The quote indicates a refreshingly realistic look (from the highest post of the Church!) at the realities and consequences of living in an imperfect world.  The Pope’s story focuses on helping the woman reconcile her decisions in order to find greater peace in her spiritual life.  A great deal of Catholic commentary on abortion in the U.S. centers on why women are forbidden to have them, but Francis is hinting at an approach that gives deeper consideration to the effects of extremely difficult and painful decisions.  Making a conscious effort to expand the discussion in this manner, even if the core of the discussion is unchanged, is a crucially important step both in helping those in need and demonstrating the rationality of the core.  Again, this does not entail any shifts in doctrine, but simply looking at contentious issues more broadly will go a very long way in revitalizing how most people view the Church.

The concepts might not be revolutionary, but the proclamation of them is.

Last May, Francis made headlines when he said that atheists could be redeemed.  James Martin, S.J., reflected on the Pope’s sermon by noting:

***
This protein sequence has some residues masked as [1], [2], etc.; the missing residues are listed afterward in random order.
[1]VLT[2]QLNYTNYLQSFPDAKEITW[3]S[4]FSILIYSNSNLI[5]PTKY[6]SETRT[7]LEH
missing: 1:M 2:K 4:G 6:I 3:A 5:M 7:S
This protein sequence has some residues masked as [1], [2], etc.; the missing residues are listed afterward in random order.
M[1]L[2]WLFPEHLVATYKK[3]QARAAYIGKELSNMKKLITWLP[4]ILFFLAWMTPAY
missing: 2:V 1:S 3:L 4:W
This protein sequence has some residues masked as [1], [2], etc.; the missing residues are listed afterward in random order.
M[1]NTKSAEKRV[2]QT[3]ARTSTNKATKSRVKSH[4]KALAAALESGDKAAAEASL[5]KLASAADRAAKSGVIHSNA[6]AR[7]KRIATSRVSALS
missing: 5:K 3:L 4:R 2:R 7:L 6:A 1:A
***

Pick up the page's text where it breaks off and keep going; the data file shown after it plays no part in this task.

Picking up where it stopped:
Pope Francis is saying, more clearly than ever before, that Christ offered himself as a sacrifice for everyone. That’s always been a Christian belief. You can find St. Paul saying in the First Letter to Timothy that Jesus gave himself as a “ransom for all.” But rarely do you hear it said by Catholics so forcefully, and with such evident joy.

This same forcefulness seems to be a recurring hallmark of Francis’ papacy thus far.  Beyond shifting the conversation on how the Church engages with the public, Francis is also articulating little-known beliefs with greater clarity and compassion.  This was evident in his recent letter to an Italian newspaper responding to an atheist’s columns about the Church, and it’s on full display in “A Big Heart Open to God.”  Francis’ commentary on uncertainty is particularly important for finding common ground with unbelievers:

…in this quest to seek and find God in all things there is still an area of uncertainty. There must be. If a person says that he met God with total certainty and is not touched by a margin of uncertainty, then this is not good. For me, this is an important key. If one has the answers to all the questions—that is the proof that God is not with him. It means that he is a false prophet using religion for himself. The great leaders of the people of God, like Moses, have always left room for doubt. You must leave room for the Lord, not for our certainties; we must be humble. Uncertainty is in every true discernment that is open to finding confirmation in spiritual consolation.